In the end, it was all about love. I mean, of course it was.
With apologies to Musa Okwonga and his excellent novel, but love really is the reason Mark Stewart ended up in New Zealand. Therefore, it's behind his new-found motivation, his return to loving cycling, in fact possibly his future.
At the start of 2020 Stewart flew out to New Zealand, to visit his girlfriend Emma Cummings, a NZ track sprinter "literally with a rucksack and a bike".
Covid was not yet a full nightmare: "I remember getting asked at the worlds about covid and that was probably the first I'd heard of it," Stewart tells Cycling Weekly.
A week after he arrived, the country went into lockdown. A few days after that, he was dropped by British Cycling. To anyone else, this could have heralded the end of a career in the sport. Not to the man from Dundee.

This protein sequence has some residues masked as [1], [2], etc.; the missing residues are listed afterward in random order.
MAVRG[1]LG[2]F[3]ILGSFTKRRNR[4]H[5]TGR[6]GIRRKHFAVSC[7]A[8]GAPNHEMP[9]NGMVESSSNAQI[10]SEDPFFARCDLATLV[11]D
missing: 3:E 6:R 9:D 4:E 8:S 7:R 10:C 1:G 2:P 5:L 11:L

Two years on from the beginning of the pandemic, Stewart currently stands atop the table for UCI wins so far this season through his victory at the New Zealand Cycle Classic, and is dreaming of making the WorldTour.
On beind dropped, he says: "It ended up being the best thing they could have done for me, because I was struggling in that environment. I probably just wasn't getting the best out of myself.
"I thought I'd stay for a few months in New Zealand, because there was nothing worth going home for, and that ended up being a few months more, and again, and that ended up being basically all of 2020."